SUBSCRIBE TO OUR BLOG
Want to gauge how significant 5G will be?
Here's what Qualcomm chief Steve Mollenkopf said at CES a couple of years ago:
“5G will have an impact similar to the introduction of electricity or the car, affecting entire economies and benefiting entire societies."
And he's not the only tech leader making bold statements about 5G.
“The first step in mobility was about letting people speak to each other; then, through 3G and 4G, we saw real connectivity - which works but isn't really designed for quality streaming," said Börje Ekholm, the CEO of Ericsson. “With 5G, we won't just be able to communicate better: it will democratize machines."
Instead of replacing 4G, the next-gen network will build on it, using higher frequencies to offer up to 100 times faster internet speeds and the ability to handle more information.
But 5G is so much more than just faster browsing. It has lower latency (tech-speak for the delay you experience when you click on a link or start a video). This means better connectivity between machines. Instantaneous video playback. Glitch-free gaming. And that's for starters.
Everything that can be connected will be. The Internet of things will become a reality. 5G will power smart cities and grids. Automate industry and supply chains. Enable cars to talk to each other and the road network. Artificial intelligence and virtual reality will finally have the bandwidth it's so desperately lacking.
Some speculators are calling this the fourth industrial revolution. That's how impactful 5G is going to be. It's the technology of the decade.
As the former CEO of Verizon, Lowell McAdam, said:
“Latency is very important when you think about autonomous cars and things like that - 5G will really change the game, and I think will be another spike of growth in the wireless industry."
5G could even help us live longer. As Nokia's chief Rajeev Suri predicts: “Imagine someone who has had a heart attack on the street, and they are picked up by an ambulance with 5G connectivity, high-definition scanners, and cameras... You start taking a scan in the ambulance so all of that data is transferred to the surgery before the patient arrives, and a diagnosis is already underway."
But like all the best things in life, this progress comes at a cost. Quite a significant one.
Moving to 5G isn't a case of flicking a switch. The networks require dense clusters of antennas and masts, the laying of fibre-optic cable and, in some cases, an upgrade of existing 4G. According to McKinsey, networks will have to increase their expenditure by 60% from 2020 to 2025 to be 5G ready.
Greensill, an industry finance provider, put some figures behind that. It reckons upgrading to 5G will cost between $500 million and $1 trillion by the end of 2020. That's just the infrastructure cost.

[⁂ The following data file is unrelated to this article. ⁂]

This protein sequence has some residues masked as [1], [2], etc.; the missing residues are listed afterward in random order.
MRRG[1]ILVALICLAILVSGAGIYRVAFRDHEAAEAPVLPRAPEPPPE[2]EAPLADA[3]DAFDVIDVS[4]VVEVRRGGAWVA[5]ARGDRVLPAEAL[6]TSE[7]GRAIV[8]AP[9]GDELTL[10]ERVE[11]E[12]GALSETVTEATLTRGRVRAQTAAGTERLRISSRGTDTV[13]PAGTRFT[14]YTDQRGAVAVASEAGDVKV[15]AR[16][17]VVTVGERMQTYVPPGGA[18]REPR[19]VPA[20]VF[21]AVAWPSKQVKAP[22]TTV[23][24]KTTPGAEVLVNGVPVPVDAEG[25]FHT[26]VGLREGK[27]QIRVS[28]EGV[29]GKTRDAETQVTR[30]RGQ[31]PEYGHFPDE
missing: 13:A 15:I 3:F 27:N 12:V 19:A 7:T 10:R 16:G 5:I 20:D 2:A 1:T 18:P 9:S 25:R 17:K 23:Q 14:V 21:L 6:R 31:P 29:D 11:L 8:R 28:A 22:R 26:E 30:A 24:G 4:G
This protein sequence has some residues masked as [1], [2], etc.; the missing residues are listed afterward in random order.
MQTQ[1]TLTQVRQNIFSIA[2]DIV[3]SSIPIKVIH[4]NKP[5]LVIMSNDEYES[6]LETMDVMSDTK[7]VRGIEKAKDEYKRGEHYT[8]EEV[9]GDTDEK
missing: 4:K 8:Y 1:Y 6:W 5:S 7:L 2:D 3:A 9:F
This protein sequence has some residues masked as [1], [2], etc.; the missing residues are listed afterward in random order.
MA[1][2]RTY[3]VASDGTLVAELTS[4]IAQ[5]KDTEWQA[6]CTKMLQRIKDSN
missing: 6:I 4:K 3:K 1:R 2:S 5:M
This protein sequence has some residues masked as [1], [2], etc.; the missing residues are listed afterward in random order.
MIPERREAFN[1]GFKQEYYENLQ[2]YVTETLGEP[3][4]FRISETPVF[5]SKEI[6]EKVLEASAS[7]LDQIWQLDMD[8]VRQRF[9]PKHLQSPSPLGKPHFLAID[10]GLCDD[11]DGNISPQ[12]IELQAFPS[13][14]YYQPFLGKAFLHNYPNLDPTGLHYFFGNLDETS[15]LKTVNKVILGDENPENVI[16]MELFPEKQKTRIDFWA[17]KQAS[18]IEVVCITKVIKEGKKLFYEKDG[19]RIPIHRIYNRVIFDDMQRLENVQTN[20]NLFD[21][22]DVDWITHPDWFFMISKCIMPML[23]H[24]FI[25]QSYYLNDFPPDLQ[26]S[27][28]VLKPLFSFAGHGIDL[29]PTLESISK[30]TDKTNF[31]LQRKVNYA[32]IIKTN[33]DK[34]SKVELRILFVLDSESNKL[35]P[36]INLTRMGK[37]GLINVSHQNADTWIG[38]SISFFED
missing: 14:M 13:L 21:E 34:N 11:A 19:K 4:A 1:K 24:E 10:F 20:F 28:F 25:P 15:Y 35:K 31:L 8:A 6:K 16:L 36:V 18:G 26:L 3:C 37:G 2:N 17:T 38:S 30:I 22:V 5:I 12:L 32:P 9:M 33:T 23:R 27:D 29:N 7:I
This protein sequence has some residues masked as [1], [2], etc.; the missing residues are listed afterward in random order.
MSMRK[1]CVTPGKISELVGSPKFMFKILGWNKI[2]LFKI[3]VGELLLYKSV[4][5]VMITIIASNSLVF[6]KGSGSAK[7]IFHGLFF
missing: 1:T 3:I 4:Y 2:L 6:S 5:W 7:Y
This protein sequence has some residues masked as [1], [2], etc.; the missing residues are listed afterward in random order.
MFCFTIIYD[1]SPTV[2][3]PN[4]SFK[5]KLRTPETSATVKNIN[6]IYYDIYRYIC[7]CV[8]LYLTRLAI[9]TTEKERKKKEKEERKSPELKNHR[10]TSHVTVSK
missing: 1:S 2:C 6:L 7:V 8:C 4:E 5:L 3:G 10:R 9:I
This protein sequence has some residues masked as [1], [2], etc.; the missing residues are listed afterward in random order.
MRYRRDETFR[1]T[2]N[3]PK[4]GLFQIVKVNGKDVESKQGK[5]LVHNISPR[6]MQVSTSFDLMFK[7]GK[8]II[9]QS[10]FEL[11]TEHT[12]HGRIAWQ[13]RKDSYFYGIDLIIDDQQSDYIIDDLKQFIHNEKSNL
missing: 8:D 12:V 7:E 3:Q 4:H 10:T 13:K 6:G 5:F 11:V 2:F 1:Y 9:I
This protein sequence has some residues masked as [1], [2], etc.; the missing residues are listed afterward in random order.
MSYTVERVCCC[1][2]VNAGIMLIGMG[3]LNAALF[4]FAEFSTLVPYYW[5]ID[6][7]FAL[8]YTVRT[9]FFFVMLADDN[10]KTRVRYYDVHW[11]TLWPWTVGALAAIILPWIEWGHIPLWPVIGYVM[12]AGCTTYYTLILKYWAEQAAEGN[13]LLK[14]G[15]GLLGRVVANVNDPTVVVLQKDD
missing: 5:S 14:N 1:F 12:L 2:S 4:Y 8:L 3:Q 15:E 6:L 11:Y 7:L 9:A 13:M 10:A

To make the most of 5G, we'll need to upgrade much of our technology, from cars to appliances to our buildings, factories and hospitals. Greensill reckons this transformation will push the cost of 5G up to $2.7 trillion by the end of this year. The question is, who's going to pay for it?
In a press statement, AT&T said: "5G brings capabilities that are going to cause us to think differently about pricing. We expect pricing to be at a premium to what we charge today."
The industry website Telecompetitor said that unlike previous iterations of connectivity, 5G will cost more. “Traditionally, when carriers have launched a new generation of wireless service, they have not required customers to pay extra for service supporting the newer-generation connectivity," it wrote. “But when it comes to 5G, carriers are rethinking that tradition. Verizon has indicated plans to add $10 a month onto customers' monthly bill for 5G access, although the company initially has waived that fee."
It's worth noting that the infrastructure networks build will be a very valuable asset and give them new areas of growth. Morgan Stanley Research predicted 5G will drive $156 billion of recurring annual revenues from seven use cases over the next decade. And account for 40% of current mobile service revenue.
While costs for 5G will rise for early adopters, in the longer term these new revenue opportunities might even off-set the cost of phone bills.
When 4G launched, contract prices for consumers spiked but then came back down. To make the most of 5G, you'll need an unrestricted data allowance and a new handset. According to Mobile World Live, the average cost of a 5G plan is currently $89 compared to $68 for 4G, while the handful of phones available cost several hundred dollars.
But perhaps that's a small price to pay for 5G's limitless possibilities. While 4G gave us universal access to music streaming, social media and same-day shopping, this game-changing rollout is set to take connectivity to the next level – and change the way we move, work and live forever.